The premise is simple: you provide them with a budget and a bit about your preferences, and they come up with a surprise 3 day mini-vacation for you.
I have to admit that when I first started reading about Pack UP & Go, I had an immediate arthritic kneejerk reaction: who’d want to do that?
But my second, less geezerly thought was: this sounds like fun. After all, I’m a confirmed urbanist and they specialize in cities - mid-sized, mostly. You know, the ones you’re always going to get around to getting to but never do. They figure you’ll get yourself to New York City. But maybe not to Burlington, Vermont. Okay. Probably a bad choice of an example, as I’ve been to Burlington. And Portland, Maine, another city on their round-up list. But they’ve also got Pittsburgh on there. And I’ve had Pittsburgh on my go-to list for years. I just haven’t gotten around to it. (What’s a bucket list for, anyway?)
Pittsburgh happens to be where Pack Up + Go is (virtually) located. Pittsburgh is also co-located in my head for some reason. Although I haven’t had one in a while, I have had a number of different dreams that took place on bridges at the confluence of the Monongahela, Allegheny and Ohio Rivers. So I’ve always kind of wanted to go there, if only to see if there really is a confluence of the Monongahela, Allegheny and Ohio Rivers. Or whether I just dreamed it up. Alas, my husband was not that interested in Pittsburgh. We almost made it to Philadelphia once, but mostly if we were doing a US city it was NYC. Unless it was a quickie to Portland Maine or Burlington Vermont.
Alas, Jim is no longer with us, but I’m thinking that he might have been okay for a destination unknown trip. I say might because Jim, of course, liked to plan things well in advance. Nine months before we were scheduled to leave, he’d hand me the lunch menu of a restaurant and Paris and tell me, “I thought we’d have lunch here on Tuesday. I think I’ll have the salade Niçoise.” But if I’d caught him in a spontaneous kind of mood, he might have been good with this. Of course, he’d have been pissing and moaning the entire way there – wherever “there” happened to be – but we would have had fun, I’m sure.
Anyway, since Lillian Rafson launched Pack Up + Go in January, she’s planned about 250 trips. She thought she’d be doing 50-100 a year, so she’d clearly on to something. (Rafson, by the way is in her early twenties. And here I am still trying to figure out if if’s too late to try to figure out what to do with my life.)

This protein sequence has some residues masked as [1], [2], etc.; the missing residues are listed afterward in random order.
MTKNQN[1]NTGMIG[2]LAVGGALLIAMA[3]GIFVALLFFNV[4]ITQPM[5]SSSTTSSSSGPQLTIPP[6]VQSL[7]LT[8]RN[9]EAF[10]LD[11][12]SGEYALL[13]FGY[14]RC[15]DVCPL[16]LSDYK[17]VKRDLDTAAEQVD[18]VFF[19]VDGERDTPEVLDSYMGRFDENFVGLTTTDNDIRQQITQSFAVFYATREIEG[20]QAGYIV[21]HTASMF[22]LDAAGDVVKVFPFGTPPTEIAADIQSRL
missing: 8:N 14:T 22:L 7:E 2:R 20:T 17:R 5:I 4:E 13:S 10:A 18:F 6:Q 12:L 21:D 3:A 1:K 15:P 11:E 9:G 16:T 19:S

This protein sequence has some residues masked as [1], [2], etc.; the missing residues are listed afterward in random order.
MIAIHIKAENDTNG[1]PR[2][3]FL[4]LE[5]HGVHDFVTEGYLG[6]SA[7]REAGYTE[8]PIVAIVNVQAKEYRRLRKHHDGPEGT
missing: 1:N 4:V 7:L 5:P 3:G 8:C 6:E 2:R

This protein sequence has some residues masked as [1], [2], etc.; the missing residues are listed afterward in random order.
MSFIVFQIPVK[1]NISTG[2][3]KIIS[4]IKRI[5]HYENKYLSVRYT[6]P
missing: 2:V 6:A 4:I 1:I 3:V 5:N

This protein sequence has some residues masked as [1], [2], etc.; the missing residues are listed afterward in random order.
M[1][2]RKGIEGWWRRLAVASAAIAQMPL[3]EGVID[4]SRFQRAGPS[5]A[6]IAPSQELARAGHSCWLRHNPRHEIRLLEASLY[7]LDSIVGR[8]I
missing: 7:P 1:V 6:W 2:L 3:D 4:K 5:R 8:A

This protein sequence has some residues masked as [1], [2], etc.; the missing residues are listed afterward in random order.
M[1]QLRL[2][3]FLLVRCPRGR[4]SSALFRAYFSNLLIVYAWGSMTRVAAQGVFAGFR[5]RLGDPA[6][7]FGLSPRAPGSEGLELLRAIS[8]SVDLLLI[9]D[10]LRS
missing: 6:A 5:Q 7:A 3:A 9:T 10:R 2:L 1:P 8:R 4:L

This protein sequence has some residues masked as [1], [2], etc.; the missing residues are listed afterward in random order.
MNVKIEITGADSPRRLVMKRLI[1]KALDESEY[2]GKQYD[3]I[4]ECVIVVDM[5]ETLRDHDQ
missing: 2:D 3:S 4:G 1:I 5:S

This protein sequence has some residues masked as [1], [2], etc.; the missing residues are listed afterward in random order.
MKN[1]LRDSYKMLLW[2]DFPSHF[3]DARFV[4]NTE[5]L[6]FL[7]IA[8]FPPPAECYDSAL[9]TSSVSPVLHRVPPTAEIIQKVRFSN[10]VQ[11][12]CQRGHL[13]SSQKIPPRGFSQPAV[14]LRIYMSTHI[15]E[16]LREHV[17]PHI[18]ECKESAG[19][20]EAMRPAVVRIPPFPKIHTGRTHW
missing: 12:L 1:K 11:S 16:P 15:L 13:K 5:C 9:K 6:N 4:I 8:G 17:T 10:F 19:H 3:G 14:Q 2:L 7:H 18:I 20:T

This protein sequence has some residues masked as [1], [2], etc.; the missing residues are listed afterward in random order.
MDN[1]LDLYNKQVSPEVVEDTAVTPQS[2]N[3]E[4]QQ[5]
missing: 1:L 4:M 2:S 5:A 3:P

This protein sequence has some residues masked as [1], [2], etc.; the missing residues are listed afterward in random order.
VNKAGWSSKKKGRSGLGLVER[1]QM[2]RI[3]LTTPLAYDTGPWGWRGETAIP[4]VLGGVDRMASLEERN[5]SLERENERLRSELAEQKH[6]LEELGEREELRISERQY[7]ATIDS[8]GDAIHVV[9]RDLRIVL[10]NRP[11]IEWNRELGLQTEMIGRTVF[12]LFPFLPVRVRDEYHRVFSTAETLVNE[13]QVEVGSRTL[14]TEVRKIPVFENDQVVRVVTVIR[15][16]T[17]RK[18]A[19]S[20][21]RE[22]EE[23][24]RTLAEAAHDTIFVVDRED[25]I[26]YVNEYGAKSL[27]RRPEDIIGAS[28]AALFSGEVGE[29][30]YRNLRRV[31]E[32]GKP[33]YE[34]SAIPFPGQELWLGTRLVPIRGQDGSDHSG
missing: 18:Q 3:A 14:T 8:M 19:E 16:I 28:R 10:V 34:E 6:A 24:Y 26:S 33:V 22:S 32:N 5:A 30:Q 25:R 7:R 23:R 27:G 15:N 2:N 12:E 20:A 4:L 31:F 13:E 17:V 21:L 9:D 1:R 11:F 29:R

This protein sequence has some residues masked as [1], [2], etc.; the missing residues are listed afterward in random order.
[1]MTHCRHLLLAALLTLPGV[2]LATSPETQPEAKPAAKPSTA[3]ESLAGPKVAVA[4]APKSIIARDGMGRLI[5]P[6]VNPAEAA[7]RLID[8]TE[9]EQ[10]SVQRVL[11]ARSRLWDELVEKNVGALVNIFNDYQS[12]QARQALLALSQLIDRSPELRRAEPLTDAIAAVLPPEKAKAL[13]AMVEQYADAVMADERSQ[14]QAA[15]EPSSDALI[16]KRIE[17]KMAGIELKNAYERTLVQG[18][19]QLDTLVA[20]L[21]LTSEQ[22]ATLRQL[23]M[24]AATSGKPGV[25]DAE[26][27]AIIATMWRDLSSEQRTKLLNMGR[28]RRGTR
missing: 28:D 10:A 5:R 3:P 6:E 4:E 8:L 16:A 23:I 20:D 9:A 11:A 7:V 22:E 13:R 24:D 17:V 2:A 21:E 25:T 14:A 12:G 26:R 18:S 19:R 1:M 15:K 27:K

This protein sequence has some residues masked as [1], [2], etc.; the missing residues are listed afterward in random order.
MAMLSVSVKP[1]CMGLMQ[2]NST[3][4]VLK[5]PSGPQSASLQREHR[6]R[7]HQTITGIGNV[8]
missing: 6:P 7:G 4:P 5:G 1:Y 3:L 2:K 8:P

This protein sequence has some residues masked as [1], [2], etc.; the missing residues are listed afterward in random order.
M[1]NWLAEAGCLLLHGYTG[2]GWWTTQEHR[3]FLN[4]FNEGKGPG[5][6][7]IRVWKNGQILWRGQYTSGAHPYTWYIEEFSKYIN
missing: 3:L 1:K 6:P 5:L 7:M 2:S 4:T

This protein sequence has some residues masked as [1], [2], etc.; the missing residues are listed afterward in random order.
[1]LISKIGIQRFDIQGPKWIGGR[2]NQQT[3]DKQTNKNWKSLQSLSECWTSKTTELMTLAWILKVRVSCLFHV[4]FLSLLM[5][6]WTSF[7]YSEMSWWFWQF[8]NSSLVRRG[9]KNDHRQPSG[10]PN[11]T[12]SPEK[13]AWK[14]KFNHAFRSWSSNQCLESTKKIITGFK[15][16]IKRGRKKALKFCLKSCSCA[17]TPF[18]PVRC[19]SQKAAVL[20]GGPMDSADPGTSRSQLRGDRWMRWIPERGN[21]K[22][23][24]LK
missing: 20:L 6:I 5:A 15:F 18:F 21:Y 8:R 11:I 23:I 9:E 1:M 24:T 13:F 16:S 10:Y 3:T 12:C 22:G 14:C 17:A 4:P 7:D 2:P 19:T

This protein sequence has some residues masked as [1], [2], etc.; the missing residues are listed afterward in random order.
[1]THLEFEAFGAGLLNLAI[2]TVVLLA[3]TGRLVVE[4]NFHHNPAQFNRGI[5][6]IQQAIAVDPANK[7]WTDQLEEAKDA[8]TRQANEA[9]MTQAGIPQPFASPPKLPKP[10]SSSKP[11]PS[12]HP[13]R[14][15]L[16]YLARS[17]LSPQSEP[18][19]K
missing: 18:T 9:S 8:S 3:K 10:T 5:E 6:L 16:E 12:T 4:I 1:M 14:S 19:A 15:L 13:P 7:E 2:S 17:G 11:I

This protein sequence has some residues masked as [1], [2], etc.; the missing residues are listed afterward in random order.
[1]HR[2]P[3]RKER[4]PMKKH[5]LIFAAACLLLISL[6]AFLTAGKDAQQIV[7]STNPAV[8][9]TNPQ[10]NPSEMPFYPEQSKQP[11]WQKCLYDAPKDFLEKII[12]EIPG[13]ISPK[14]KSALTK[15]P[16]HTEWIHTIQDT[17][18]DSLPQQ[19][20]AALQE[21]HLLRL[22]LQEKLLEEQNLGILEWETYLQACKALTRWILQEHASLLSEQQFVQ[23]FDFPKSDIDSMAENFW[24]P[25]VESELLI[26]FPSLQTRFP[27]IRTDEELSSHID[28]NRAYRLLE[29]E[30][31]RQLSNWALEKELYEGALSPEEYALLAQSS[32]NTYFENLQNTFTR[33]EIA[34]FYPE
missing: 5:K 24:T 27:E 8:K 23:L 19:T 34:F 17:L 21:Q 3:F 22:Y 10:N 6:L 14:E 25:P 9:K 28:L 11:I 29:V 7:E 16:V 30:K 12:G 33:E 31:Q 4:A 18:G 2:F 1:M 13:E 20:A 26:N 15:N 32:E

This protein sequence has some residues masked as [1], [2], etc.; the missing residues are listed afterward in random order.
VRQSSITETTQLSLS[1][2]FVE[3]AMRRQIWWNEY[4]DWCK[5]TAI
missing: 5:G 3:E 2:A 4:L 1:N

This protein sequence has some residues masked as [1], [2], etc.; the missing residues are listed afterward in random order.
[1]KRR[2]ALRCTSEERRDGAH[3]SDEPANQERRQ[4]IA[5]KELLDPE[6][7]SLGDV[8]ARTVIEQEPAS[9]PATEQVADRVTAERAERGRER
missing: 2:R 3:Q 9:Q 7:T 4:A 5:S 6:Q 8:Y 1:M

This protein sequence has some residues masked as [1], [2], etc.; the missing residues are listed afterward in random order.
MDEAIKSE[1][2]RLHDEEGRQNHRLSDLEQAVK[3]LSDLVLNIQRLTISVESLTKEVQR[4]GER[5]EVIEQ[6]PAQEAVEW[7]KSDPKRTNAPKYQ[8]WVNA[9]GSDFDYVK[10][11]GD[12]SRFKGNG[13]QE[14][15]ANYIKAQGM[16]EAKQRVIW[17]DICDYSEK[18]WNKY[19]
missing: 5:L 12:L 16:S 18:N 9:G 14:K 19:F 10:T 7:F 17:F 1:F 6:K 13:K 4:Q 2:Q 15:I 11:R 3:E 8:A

Part of that something that Rafson is on to is that it’s really quite wonderful to have someone else do all the detail work for a trip. While the nine-month-in-advance menu research used to drive me crazy, it was great to have Jim take care of every last transportation and hotel detail, planning which I find more or less an utter drag.
Then there’s the getting pushed to explore a place that you might not have gotten to on your own. At my age, of course, I’ve been to most of the places I’ve wanted to see. There’s still Pittsburgh. And Nashville. Savannah. Maybe a few others. But it would still be kind of fun to see what someone else came up with, based on how I answered my questionnaire druthers. And what I was willing to spend. (You also indicate whether you plan on driving, or need a flight. The short duration of the trip precludes cross-country jaunts, by the way.)
A bit before the big day:
Travelers get a packet of information in the mail, telling them what time to go to the airport and a little information to help with packing. A sealed envelope reveals the destination. Most people wait until they get to the airport to open it and find out where they’re going (though some sneak a peek early). (Source: Forbes)
The packet also includes suggestions on what to do when you get there.
I’ve got a trip to Venice in the planning stages for this fall. (Note to self: get going. Jim is not coming back from the Great Beyond to make the reservations for you.) And in the spring, I’ll be heading to Galway.
But I might be able to sneak in a little Pack Up + Go in there somewhere.
I was thinking of looking into Road Scholar (which used to be known as Elderhostel; guess us Boomers don’t like to be reminded that we are now officially the elders). A friend of mine went to Cuba this spring with them and said it was great. But first I think I’ll roll the dice with Pack Up + Go.